Milton gradually broke away from the Presbyterians, and in 1649 he wrote The Tenure of Kings and Magistrates, which supported the Independents who had imprisoned King Charles in the Puritan Revolution. In it he declared that subjects may depose and put to death an unworthy king. This pamphlet secured Milton a position in Oliver Cromwell Cromwell, Oliver
, 1599–1658, lord protector of England. Parliamentary General

The son of a gentry family, he entered Cambridge in 1616 but probably left the next year.
….. Click the link for more information. ‘s government as Latin secretary for foreign affairs, and he continued to defend Cromwell and the Commonwealth government in his Eikonoklastes [the image breaker] (1649)—an answer to Eikon Basilike—and in the Latin pamphlets First Defense of the English People (1651), Second Defense of the English People (1654), and Defense of Himself (1655).

Later Life

In the midst of his heavy official business and pamphleteering, Milton, whose sight had been weak from childhood, became totally blind. From then on, he had to carry on his work through secretaries, one of whom was Andrew Marvell Marvell, Andrew
, 1621–78, one of the English metaphysical poets. Educated at Cambridge, he worked as a clerk, traveled abroad, and returned to serve as tutor to Lord Fairfax’s daughter in Yorkshire.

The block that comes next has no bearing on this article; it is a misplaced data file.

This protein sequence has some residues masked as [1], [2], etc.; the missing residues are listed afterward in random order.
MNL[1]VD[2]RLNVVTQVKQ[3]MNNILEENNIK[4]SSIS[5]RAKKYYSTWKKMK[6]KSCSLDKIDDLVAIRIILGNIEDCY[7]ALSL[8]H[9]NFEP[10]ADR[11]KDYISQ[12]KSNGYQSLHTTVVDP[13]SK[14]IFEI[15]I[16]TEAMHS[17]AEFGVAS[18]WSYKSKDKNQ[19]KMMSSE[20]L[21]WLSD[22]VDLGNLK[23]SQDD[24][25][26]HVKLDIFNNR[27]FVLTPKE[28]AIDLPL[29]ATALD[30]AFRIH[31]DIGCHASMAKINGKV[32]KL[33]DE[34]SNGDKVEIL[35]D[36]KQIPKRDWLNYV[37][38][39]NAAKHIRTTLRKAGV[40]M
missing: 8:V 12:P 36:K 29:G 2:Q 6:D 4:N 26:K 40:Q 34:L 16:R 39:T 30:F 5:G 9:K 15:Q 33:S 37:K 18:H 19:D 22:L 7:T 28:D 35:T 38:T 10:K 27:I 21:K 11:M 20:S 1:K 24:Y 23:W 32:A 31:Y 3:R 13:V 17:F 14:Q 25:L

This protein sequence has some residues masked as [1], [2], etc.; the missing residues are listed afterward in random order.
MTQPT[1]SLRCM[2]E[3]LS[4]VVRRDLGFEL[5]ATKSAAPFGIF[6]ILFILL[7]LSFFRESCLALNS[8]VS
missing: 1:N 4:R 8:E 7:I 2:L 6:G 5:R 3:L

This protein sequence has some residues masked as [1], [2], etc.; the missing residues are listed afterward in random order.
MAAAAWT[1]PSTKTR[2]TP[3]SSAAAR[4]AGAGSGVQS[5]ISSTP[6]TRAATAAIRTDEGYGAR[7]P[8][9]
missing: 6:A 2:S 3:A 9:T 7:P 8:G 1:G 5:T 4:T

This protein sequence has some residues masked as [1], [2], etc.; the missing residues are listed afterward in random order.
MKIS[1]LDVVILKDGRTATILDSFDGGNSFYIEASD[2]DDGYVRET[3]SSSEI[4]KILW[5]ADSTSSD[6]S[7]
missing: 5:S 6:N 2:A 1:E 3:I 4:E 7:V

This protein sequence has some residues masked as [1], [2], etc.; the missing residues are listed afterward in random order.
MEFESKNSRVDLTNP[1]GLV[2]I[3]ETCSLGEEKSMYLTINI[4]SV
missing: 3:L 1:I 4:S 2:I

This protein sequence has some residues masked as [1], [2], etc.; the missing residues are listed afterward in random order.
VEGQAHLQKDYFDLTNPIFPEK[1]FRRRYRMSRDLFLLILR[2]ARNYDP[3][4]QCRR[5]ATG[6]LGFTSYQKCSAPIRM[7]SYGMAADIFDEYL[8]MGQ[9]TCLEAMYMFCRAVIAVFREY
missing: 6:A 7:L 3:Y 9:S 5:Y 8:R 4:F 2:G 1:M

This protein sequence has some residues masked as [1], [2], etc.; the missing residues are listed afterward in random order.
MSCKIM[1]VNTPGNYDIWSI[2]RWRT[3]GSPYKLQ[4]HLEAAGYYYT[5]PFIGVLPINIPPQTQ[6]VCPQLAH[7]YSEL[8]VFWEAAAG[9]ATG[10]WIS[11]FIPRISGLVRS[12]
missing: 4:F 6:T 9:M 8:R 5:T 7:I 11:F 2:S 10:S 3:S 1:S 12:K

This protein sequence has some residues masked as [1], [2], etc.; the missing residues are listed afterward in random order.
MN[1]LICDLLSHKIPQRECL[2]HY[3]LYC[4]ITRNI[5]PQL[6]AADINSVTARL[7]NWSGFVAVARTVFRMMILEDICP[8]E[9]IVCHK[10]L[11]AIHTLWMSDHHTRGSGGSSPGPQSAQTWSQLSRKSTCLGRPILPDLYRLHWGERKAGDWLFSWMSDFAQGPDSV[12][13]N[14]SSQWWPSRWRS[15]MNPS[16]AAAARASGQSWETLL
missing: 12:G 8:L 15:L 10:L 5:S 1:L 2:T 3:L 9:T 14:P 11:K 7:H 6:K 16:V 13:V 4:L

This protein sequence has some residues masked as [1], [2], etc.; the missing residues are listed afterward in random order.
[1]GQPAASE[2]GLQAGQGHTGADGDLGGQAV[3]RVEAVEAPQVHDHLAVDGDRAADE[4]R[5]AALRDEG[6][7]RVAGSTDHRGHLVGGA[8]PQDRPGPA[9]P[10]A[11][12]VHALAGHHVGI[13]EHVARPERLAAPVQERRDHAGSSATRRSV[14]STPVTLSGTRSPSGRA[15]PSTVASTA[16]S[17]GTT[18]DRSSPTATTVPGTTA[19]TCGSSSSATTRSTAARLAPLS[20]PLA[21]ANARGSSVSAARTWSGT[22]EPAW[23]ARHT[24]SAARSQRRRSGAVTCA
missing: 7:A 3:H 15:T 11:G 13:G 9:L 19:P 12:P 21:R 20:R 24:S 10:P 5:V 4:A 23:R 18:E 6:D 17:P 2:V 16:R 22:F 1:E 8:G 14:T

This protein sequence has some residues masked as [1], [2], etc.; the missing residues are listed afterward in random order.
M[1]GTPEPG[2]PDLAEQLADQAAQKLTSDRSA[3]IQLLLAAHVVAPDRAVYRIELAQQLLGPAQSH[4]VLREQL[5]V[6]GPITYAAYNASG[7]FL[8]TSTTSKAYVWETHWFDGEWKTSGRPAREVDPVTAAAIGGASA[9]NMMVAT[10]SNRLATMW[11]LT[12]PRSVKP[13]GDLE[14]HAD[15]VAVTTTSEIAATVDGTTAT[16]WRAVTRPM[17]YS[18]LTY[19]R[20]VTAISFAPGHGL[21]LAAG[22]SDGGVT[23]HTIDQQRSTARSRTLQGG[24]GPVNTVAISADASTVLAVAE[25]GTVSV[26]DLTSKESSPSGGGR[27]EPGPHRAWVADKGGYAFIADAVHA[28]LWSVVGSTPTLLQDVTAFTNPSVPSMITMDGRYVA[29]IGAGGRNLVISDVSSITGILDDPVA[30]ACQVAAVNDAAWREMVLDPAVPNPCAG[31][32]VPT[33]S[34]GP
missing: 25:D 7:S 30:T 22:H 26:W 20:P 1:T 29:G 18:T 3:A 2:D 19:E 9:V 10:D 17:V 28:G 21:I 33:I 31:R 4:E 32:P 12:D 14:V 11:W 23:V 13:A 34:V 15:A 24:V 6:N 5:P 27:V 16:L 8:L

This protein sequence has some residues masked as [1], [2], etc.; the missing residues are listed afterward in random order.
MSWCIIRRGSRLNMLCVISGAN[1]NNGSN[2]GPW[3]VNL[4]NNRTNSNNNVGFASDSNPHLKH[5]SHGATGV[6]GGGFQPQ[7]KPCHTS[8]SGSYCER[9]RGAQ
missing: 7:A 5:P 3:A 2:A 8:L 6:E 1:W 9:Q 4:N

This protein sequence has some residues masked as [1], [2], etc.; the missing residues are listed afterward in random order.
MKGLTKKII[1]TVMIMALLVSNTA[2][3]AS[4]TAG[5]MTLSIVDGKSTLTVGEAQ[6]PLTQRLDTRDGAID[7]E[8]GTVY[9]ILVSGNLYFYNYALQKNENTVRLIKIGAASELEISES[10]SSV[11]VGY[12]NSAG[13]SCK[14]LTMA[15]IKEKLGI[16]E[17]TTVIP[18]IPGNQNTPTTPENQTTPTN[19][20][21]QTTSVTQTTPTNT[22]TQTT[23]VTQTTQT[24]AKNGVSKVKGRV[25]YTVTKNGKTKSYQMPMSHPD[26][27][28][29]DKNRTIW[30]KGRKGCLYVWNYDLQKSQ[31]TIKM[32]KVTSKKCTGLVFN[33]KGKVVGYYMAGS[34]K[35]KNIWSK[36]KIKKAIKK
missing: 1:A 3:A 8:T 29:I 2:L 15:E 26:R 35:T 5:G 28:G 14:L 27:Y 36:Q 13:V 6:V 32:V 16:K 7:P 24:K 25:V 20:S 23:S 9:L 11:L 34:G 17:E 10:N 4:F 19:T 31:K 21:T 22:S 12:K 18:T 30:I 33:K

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. Mary Powell returned to Milton in 1645 but died in 1652 after she had borne him three daughters. He married Catharine Woodcock in 1656, and she died two years later. She is the subject of one of his most famous sonnets, beginning, “Methought I saw my late espoused saint.” In 1663 he married Elizabeth Minshull, who survived him. Milton supported the Commonwealth to the very end. After the Restoration (1660) he was forced into hiding for a time, and some of his books were burned. He was included in the general amnesty, however, and lived quietly thereafter.

Paradise Lost and Paradise Regained

For many years Milton had planned to write an epic poem, and he probably started his work on Paradise Lost before the Restoration. The blank-verse poem in ten books appeared in 1667; a second edition, in which Milton reorganized the original ten books into twelve, appeared in 1674. It was greatly admired by Milton’s contemporaries and has since then been considered the greatest epic poem in the English language. In telling the story of Satan’s rebellion against God and the story of Adam and Eve in the Garden of Eden, Milton attempted to account for the evil in this world and, in his own words, to “justify the ways of God to man.”